Child’s mother testifies in JCPS bus-dragging trial
LOUISVILLE, Ky. (WAVE) - The civil trial involving a young girl who was dragged by a JCPS school bus resumed Monday.
Then 6 years old, the child was dragged for more than 1,000 feet in 2015, according to the lawsuit against both the district and the driver, Melinda Sanders.
The girl’s mother, Amy Ehman, was a JCPS bus driver herself at the time, and said she heard her daughter’s bus number called over the radio before they were cut off. At that point, Ehman said, she checked her phone.
“I had several missed messages and calls and the preview message said, ‘They’re dragging your baby down the street,’” Ehman said.
In a panic, Ehman said she called the bus compound.
“I asked her, ‘Is Allie alive?’ And she said, ‘Yes,’” Ehman said. “I said, ‘Is she going to be OK?’ She said, ‘I don’t know.’”
While her daughter was rushed to the hospital, JCPS drove Ehman to another bus compound instead. The frantic mother had to call a friend to take her to the ER.
“I got out of the car and they took me straight back to Allie, in a dark room,” Ehman said. “She was laying there in a neck brace, she was bandaged up, she was really shaken up.”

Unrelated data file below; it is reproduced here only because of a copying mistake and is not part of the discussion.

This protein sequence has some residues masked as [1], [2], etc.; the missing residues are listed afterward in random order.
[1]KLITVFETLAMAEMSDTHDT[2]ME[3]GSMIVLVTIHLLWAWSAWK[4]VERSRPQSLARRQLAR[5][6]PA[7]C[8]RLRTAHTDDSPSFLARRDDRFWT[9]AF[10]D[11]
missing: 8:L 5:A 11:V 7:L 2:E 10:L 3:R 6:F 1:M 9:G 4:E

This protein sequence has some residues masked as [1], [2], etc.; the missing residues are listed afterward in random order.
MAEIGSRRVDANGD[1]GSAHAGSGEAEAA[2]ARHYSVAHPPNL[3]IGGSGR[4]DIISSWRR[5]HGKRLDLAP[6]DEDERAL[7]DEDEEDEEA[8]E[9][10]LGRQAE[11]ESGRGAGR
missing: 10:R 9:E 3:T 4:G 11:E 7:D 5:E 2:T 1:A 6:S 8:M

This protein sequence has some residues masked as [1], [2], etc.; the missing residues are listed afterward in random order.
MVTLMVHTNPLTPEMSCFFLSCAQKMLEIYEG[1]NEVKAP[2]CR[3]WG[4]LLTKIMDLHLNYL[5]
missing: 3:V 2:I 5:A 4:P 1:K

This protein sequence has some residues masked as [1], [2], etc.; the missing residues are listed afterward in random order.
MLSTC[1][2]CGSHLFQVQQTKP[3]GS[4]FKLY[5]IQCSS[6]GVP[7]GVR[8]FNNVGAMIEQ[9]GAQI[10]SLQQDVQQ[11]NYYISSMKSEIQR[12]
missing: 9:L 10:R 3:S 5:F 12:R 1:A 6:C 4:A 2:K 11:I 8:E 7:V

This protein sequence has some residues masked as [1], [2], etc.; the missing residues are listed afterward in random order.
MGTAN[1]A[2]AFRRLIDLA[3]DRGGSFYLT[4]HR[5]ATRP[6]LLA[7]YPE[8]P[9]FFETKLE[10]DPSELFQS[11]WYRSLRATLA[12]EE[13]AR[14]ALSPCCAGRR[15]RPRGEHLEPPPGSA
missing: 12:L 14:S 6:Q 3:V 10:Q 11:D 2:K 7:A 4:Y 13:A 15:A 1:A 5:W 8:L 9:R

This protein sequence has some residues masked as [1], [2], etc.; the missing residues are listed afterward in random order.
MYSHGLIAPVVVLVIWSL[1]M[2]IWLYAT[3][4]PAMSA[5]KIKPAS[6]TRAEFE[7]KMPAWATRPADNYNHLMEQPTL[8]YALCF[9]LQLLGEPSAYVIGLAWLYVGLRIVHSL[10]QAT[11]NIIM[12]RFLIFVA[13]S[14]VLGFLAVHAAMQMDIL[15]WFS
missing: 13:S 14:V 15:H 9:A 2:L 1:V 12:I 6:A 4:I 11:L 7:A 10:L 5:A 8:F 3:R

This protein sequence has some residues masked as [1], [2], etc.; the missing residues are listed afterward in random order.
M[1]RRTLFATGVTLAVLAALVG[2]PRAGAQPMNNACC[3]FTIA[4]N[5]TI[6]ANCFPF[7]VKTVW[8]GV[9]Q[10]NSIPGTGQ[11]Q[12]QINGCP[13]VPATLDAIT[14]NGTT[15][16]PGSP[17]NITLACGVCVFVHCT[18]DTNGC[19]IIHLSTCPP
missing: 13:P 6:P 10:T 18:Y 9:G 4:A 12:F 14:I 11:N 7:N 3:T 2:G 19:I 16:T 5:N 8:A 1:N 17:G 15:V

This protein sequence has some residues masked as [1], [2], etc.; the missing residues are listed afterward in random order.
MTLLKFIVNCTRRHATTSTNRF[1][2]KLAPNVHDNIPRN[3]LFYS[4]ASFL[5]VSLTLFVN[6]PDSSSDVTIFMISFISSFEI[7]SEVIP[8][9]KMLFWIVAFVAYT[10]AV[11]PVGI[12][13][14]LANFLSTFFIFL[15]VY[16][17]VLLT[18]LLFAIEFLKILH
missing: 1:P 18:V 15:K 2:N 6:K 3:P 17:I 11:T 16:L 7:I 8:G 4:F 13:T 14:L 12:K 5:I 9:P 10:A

The suit also claims Sanders had a history of violating protocols, and ran a stop sign while the child was being dragged.
The story gained national attention last week when WAVE 3 News published video from inside the bus. The video shows the moment the child’s backpack got stuck between the closing doors, then struggling to free herself. The video also showed a student standing to the right of Sanders as she was driving, which attorneys said was another dangerous mistake. The driver didn’t stop the bus until another car’s horn was heard trying to get her attention.
The child suffered severe injuries to her leg, extensive nerve damage and severe PTSD, her attorney claims. They are injuries the 13-year-old still battles today, Ehman said. Her daughter can’t can’t wear jeans because of the pain caused by the material rubbing on her leg. She can’t wear shorts or skirts because questions about her scars trigger the trauma.
Ehman said loud noises, school buses on the road, the severe and constant itching on her leg are more added triggers of PTSD. Ehman said Allie’s had one surgery a year every year since, and has to go to therapy to be able to bend her knee.
She was designated as a student with special needs, but was placed on a school bus and a route that were not designated accordingly, the lawsuit states.
The suit claims Sanders had a history of violating protocols, and ran a stop sign while the child was being dragged.
During the hearing, Sanders admitted wrongdoing that day and apologized to Ehman, saying she wishes she could take it back.
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